In traditional writing styles, the idea of a paragraph was to convey full thought. To lead with an introductory or thesis sentence, then follow it up with supporting ideas, and wrap with a conclusion. In essence, each paragraph was basically a mini-story all on its own. Classically, paragraphs could contain five to maybe eight or nine sentences at times to get through both introducing and completing a thought. It was then that the assembling of paragraphs led to the magical masterpiece that was a story or article.
Formal writing now seems more casual as writing tends to be in Tweet-sized 140 or 280-character bursts. Abbreviated thoughts and even sentence fragments are more prevalent, even in situations once considered a formal writing environment. Business emails are a prime example of a situation where a single sentence is often the entire paragraph. Stylistic writing and much shorter sentences have indeed become common and perfectly acceptable.
As we become more accustomed to reading text messages and shorter messages, shorter paragraphs and even single-sentence paragraphs seem to be much more commonplace. As a bit of evidence – and I’m going to ask you to stick with me here and keep reading. This paragraph is intentionally being left long. All of the sentences within the paragraph are relevant to the idea, so it follows classical paragraph protocol. But if you’re like me, attention seems to fade as the sentences progress. I’d much rather see just a couple sentences before getting a visual break over a lengthier clump of wording which, after a while, just starts to look like a swarm of ants marching across the page. In fact (and intentionally), if you look at the visual size of this paragraph over the others contained herein, it just seems like something where I personally would lose interest after the first couple sentences. I would find myself skimming for key words and summary points to grasp the overall meaning, likely without taking the time to read and process every word.
See what I mean there? The previous paragraph, being eight sentences long, isn’t particularly bloated for traditional writing. But to today’s eyes, it seems like a behemoth! You would likely drifted off somewhere in the middle, and had to go back to pick up the full paragraph context.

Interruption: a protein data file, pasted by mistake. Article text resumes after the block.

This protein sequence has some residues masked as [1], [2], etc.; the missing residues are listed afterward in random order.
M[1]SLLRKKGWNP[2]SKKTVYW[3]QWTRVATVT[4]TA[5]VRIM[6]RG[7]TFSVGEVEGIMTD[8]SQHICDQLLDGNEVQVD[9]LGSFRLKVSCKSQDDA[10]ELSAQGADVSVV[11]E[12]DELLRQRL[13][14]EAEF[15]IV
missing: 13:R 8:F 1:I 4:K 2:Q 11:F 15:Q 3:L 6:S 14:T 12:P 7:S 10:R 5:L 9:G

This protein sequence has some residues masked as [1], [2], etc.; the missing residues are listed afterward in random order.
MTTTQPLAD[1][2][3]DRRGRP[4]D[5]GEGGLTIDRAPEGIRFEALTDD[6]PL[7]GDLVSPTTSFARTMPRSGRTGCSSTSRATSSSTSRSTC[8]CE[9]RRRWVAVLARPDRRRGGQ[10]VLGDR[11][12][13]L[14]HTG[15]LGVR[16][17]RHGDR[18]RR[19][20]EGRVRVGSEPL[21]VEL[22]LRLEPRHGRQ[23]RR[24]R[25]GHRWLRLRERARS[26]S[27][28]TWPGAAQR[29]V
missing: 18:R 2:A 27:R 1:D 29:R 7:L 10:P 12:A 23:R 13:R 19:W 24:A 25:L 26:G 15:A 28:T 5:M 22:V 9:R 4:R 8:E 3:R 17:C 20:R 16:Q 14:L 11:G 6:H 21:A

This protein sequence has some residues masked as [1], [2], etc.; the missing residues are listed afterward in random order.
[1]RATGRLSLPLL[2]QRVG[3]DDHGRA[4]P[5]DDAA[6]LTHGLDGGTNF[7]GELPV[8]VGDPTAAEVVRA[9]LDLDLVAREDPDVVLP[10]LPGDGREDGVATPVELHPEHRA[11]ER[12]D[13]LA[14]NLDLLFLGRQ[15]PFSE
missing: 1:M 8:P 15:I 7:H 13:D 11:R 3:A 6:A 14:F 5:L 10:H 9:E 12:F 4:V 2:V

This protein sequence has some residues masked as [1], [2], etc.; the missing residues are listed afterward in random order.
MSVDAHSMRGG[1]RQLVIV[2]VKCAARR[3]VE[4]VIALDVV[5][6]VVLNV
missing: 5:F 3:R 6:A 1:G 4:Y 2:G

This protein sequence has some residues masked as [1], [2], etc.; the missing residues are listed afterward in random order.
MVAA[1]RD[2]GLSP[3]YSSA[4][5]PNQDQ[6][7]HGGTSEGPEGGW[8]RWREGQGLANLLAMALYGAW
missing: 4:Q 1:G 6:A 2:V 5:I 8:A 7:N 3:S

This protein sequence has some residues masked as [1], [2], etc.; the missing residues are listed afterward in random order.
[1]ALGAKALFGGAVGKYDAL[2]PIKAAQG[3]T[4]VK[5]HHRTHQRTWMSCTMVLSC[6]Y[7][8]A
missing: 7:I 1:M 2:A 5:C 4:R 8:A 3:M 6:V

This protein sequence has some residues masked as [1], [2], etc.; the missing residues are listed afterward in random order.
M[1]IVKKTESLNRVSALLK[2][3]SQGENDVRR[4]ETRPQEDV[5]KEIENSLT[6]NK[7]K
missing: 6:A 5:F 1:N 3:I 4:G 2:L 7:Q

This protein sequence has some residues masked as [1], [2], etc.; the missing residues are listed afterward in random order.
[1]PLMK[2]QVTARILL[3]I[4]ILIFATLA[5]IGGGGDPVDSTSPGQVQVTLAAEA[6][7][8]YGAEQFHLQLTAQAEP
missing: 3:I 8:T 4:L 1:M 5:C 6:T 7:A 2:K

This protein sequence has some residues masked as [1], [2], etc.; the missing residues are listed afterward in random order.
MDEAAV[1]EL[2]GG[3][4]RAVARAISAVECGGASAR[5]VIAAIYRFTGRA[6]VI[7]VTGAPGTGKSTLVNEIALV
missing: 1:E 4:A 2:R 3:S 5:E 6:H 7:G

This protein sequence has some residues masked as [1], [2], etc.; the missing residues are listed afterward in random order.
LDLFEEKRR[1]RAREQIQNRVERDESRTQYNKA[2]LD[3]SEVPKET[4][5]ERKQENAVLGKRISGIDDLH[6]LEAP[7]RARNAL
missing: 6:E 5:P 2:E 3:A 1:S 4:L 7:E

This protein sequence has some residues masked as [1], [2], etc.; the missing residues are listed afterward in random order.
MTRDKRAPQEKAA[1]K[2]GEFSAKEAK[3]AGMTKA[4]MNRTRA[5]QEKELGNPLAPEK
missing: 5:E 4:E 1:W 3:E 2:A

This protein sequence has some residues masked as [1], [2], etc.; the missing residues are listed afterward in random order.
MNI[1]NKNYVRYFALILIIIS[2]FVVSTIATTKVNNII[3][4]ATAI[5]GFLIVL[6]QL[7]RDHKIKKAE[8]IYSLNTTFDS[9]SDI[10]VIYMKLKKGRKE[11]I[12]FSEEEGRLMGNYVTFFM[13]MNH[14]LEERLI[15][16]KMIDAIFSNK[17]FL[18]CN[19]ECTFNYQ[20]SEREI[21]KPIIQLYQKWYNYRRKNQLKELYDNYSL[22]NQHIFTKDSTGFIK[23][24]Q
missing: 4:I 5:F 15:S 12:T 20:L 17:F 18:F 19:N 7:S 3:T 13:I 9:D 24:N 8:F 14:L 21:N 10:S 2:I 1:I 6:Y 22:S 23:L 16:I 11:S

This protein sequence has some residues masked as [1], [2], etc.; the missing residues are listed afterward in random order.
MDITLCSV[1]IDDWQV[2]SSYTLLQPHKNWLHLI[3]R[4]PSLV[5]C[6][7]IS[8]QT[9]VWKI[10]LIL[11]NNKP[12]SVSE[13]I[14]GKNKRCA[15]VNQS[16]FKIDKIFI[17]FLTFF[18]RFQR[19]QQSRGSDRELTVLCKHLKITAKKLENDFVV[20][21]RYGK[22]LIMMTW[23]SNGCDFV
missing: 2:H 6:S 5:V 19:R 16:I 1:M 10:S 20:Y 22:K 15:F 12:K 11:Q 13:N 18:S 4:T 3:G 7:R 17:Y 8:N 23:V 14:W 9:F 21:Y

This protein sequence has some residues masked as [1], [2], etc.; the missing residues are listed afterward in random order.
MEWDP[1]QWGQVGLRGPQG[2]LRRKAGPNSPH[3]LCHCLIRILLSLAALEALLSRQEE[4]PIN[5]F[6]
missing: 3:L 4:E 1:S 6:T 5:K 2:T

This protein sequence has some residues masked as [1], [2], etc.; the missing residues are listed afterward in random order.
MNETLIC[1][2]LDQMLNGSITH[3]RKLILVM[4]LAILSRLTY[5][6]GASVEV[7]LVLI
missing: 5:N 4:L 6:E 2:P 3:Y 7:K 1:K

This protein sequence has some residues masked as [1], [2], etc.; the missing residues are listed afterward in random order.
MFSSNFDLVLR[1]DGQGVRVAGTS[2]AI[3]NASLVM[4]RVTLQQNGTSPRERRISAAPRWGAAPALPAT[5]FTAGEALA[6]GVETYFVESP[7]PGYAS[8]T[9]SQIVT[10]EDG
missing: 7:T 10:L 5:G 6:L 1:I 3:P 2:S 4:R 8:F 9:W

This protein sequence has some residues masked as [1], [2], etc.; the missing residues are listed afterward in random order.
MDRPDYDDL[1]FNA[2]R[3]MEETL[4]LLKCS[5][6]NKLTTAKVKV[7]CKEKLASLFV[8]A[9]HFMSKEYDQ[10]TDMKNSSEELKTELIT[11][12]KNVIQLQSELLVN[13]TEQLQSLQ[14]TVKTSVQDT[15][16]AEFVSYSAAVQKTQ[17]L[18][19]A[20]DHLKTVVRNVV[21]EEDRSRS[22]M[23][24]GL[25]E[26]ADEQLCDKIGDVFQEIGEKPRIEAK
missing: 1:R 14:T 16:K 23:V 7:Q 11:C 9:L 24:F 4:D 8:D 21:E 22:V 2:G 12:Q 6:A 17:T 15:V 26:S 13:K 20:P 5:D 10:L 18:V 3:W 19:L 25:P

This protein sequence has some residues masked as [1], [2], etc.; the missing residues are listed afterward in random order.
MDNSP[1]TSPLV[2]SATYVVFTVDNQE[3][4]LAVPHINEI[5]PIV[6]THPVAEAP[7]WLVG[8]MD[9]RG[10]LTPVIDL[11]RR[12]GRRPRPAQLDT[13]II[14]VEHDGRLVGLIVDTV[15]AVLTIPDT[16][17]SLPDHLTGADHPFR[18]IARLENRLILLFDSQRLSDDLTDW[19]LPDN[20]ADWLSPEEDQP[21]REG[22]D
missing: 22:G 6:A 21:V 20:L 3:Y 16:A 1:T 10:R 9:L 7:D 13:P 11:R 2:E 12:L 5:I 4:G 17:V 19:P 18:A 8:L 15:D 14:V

Are shorter sentences the key to keeping a reader’s attention these days? I definitely think so. Part of this is likely due to technology. In the way that photographs were once placed onto a physical media (film) and are now digital, writing space was once a commodity due to paper and ink costs. Space is no longer a cost factor, so feel free to use all of the space you want!
It’s OK and it doesn’t cost extra.
Go for it! Have fun! Be free!
Typing is now a message sent away digitally in text or conveyed in word processing on a computer, where the document is stored in a relatively-small file. Sometimes, spacing and multi-part messages are used for effect. Other times, it is just “stream of consciousness” thinking and communicating. Forgot something or just reread your message and want to clarify? No big deal. Just send another message. Or forward the previous message with your appended thoughts.
Evidence of “short attention span theater” and a trend toward using fewer words is evident in advertising. Digital media and photos were mentioned above. Relevant to advertising (and related to my previous blog post), visuals can take the place of wording. Compare these plumbing ads from 1858 in the Chicago Tribune, from a 1946 magazine, and from a modern print ad. Note how the number of words has decreased while visual images have increased — greatly! Minimalistic wording and bullet point thinking is much more evident in the modern ad. And with the advent of color printing and the ease of inserting graphics, I would anticipate images becoming even more important in advertising.
So feel free to keep those paragraphs short. Make each line a paragraph if it stands on its own as a unique thought. Or put just a couple sentences together before pressing the Enter key twice. Whitespace can definitely keep a modern reader focused on your message.
If I’ve managed to keep your attention and have effectively made my point, you’ve probably enjoyed the smaller, broken-down paragraph structure of this piece. And the images thrown in helped to break up the text, preventing the ants marching effect. I mean, there was the one long-by-modern-standards paragraph. But excluding that one, the average number of sentences per paragraph here has only been a little over three! See? Seems normal!